This week saw a milestone for DC Comics and the comic book industry as a whole. On
April 18, 1938, DC Comics (then National Allied Productions) debuted a
new title: Action Comics. The cover featured a new superhero called
Superman, a character that would change the industry forever by ushering in a
new era of comic books.
Looking Back At 75 Years Of Superman
The 1930's was a hard time for our country, a time when the country was in the grip of the greatest economic depression. There were bread lines, soup kitchens and people begging for anything you could spare on every corner.
America was hungry for heroes, both real and make-believe,
that could inspire us through their struggles with the promise of a brighter
Some looked to political leaders like President Roosevelt, others looked to
Hollywood with heroes like Errol Flynn, or turned their dials
to listen to the Lone Ranger. For others they turned to the newsstands
where they found their favorite pulp magazines that told cheap adventure
stories with the addition of some illustrations. The demand for more heroes
lead to an evolution of the pulp magazines into a brand new medium called the
comic book industry which featured more colorful and exciting saviors.
In 1931, aspiring writer Jerry Siegel and his family were feeling the hard times of the Depression, when he met an even poorer aspiring artist Joe Shuster at Glenville High in
. The two young men bonded over their love of fantasy and
“scientifiction” pulp magazines. The teenagers would spend their weekends, nights
and as much of their days as possible together (when they weren’t in school or
holding down small jobs to help feed their families), in brainstorming
sessions. Siegel made and maintained contacts with some of the most prominent
writers in the industry, as well as other young people who would be known as
“Big Name Fans.” Among them included a pair of teens from the Cleveland, Ohio Bronx named
Mort Weisinger and Julius Schwartz, who had gotten hold of a mimeograph machine
to create the very first science fiction fanzine, The Time Traveller, in
1933. Inspired by these young men in the Bronx, Siegel
and Shuster created a fanzine of their own.
One of Siegel and Shuster’s earliest collaborations were “Reign of the Superman,” a story that was heavily illustrated about a grim and brutal vigilante with super-human abilities. Siegel had always stated that what became known as “The Superman” was rejected by every publisher they submitted it to, major or minor. The more accurate statement would be that their road to publication had a series of false starts including one prospect in 1933. Consolidated Book Publishers of Chicago expressed interest in including “The Superman” in the second issue of a black-and-white comic book titled Detective Dan, which sold so poorly that a second issue was never made. In that unpublished foreword, Siegel wrote that in 1934, “I conceived the idea of an even more dynamic Superman [and] this time I scripted it in newspaper script format.” This “more dynamic” Superman had the famous Kryptonian origin that we all know today.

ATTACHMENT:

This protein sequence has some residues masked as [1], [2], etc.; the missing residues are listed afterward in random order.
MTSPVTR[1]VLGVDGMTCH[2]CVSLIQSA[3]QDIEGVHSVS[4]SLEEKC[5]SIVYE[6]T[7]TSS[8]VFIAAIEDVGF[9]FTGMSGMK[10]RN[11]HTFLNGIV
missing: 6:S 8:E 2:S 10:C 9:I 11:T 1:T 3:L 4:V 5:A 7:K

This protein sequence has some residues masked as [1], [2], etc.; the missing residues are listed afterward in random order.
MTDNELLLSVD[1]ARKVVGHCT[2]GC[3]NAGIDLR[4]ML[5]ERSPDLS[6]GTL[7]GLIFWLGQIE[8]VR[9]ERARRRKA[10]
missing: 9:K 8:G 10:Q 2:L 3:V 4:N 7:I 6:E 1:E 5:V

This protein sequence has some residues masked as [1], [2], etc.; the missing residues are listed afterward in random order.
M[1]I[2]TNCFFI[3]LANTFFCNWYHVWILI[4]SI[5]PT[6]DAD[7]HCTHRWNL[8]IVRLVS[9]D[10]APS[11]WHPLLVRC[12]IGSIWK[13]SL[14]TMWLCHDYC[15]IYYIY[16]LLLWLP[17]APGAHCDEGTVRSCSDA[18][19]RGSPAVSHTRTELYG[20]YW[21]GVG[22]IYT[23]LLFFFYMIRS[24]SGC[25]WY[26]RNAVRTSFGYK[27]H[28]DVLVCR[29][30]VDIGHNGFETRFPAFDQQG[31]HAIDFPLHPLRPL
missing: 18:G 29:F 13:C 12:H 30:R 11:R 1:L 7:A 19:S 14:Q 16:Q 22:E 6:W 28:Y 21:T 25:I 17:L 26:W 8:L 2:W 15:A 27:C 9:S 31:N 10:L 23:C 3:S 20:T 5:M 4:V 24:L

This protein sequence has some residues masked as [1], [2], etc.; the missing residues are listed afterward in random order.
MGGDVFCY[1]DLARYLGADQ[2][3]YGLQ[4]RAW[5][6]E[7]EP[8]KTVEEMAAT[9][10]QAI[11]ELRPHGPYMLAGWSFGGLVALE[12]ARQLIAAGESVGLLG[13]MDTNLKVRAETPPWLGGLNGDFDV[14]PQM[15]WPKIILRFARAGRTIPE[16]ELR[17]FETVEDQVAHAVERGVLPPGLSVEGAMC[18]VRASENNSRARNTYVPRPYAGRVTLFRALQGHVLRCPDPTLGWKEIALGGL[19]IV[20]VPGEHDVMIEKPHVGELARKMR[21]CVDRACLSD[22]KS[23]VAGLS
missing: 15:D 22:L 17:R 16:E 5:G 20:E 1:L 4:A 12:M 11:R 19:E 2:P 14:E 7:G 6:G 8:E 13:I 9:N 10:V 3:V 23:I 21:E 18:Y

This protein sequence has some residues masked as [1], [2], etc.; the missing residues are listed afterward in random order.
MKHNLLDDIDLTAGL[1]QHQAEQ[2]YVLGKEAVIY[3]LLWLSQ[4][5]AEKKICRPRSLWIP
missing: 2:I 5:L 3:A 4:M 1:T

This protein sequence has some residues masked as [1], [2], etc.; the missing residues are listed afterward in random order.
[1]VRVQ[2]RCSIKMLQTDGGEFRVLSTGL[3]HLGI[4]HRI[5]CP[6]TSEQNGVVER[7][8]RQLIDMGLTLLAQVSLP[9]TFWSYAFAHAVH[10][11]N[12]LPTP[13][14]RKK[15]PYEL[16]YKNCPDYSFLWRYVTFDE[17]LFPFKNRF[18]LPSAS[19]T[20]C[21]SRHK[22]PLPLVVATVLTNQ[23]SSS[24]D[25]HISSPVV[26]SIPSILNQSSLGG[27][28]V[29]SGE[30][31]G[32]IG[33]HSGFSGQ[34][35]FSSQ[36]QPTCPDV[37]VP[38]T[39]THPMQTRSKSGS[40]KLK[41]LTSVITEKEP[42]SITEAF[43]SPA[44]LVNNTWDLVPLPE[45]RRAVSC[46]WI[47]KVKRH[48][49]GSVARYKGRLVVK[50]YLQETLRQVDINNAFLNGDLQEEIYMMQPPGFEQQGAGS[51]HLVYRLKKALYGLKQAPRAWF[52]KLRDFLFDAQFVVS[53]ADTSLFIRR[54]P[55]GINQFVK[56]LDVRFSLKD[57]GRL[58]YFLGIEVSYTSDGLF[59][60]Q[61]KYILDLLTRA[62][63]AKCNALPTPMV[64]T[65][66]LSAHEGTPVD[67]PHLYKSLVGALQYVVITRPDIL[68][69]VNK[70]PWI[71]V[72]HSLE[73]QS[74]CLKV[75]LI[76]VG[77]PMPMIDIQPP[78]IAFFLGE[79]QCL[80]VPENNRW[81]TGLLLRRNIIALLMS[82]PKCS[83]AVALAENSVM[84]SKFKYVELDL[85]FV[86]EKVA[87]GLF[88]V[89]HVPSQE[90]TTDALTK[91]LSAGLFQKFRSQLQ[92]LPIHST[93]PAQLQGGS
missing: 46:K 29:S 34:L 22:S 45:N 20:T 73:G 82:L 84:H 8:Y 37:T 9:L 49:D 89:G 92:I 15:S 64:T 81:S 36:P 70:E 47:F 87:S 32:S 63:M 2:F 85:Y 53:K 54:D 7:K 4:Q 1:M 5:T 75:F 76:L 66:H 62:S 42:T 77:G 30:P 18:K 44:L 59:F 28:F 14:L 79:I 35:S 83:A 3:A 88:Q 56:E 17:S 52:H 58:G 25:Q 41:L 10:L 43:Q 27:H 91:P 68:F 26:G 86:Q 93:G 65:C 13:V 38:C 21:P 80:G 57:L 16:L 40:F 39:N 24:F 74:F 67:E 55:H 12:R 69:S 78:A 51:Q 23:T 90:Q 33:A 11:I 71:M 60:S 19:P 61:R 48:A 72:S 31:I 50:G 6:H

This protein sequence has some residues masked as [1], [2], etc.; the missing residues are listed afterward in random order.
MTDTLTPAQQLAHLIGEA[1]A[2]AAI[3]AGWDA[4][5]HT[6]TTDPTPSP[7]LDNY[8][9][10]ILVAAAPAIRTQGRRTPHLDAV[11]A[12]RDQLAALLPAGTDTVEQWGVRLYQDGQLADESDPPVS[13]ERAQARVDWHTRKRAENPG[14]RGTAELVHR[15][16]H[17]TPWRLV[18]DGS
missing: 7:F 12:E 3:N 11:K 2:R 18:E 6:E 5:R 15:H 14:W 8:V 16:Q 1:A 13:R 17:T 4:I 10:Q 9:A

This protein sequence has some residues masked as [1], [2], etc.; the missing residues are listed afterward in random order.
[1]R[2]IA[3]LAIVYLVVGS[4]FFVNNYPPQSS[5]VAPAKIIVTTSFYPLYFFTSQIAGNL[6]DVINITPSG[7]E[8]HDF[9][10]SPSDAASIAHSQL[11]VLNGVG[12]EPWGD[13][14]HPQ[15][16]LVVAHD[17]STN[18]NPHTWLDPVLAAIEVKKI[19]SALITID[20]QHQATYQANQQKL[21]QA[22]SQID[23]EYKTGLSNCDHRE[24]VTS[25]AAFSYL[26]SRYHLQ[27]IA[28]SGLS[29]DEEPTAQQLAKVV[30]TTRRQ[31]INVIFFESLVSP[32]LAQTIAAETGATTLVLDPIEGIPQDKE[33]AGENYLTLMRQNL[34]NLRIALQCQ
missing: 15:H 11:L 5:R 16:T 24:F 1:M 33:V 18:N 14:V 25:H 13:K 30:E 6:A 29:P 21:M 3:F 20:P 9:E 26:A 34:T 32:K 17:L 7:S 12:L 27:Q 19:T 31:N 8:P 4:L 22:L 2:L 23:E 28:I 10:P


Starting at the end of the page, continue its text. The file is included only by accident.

It wasn’t until a few years later though when Siegel and Shuster’s dreams started to become a reality. On
April 18, 1938, the premiere issue of Action Comics (cover-dated
June 1938) hit stands. As Paul Levitz, former president of DC Comics, once
said, “Superman literally launched this industry.” The fledgling comic book
industry had not produced a major star until the Man of Steel’s debut.
By the end of the following year Superman had flown onto the pages of the Sunday newspapers across the country, and he starred in his very own comic title Superman. Within another year Superman would take his first steps in his conquest of other media when the Superman radio program began its long run. He would continue this path and star in animated cartoons, movie serials and features, on television and on the Broadway stage. Today Superman has become a cultural icon, recognized around the world, and his adventures translated into virtually every language on Earth.
Over the years Superman has been compared to many archetypes that range from the religious such as Jesus Christ to that of the ultimate immigrant. It doesn’t matter which archetype you place Superman in. The common theme is one of hope and inspiration to people from all over the world.
I grew up with Superman. I was born a few years before Superman: The Movie came out and I remember watching it with my dad and reading the comics together. Superman was always in my life, inspiring me to not just be me, but to try to be better, to try to make the world better by doing all I can. I remember the look on my dad’s face when he found out that it wasn’t the cape, or his super powers that drew me to Superman, but instead it was his morality that made him my favorite super hero. My dad told me that he was glad he introduced me to comics and proud that I could read a comic with Superman, who has God-like powers, and take away that lesson from him.
Over the years Superman has died, turned into blue and red energy and fought both heaven and hell. Through it all Superman stayed true to the hero that inspires all others by standing for truth and justice.
Now 75 years after the first issue of Action Comics hit stands the nation is facing another economic hard time and hope is desperately sought. Like the times, Superman has changed. In 2011, Action Comics was relaunched as a part of The New 52. While a lot of things changed with Superman, like his relationship with
Lois Lane and his costume, the one thing that remains the same
is that Superman stands as a beacon of hope.
What do you think about Superman? When were you first introduced to the character? Tell us your thoughts in the comments.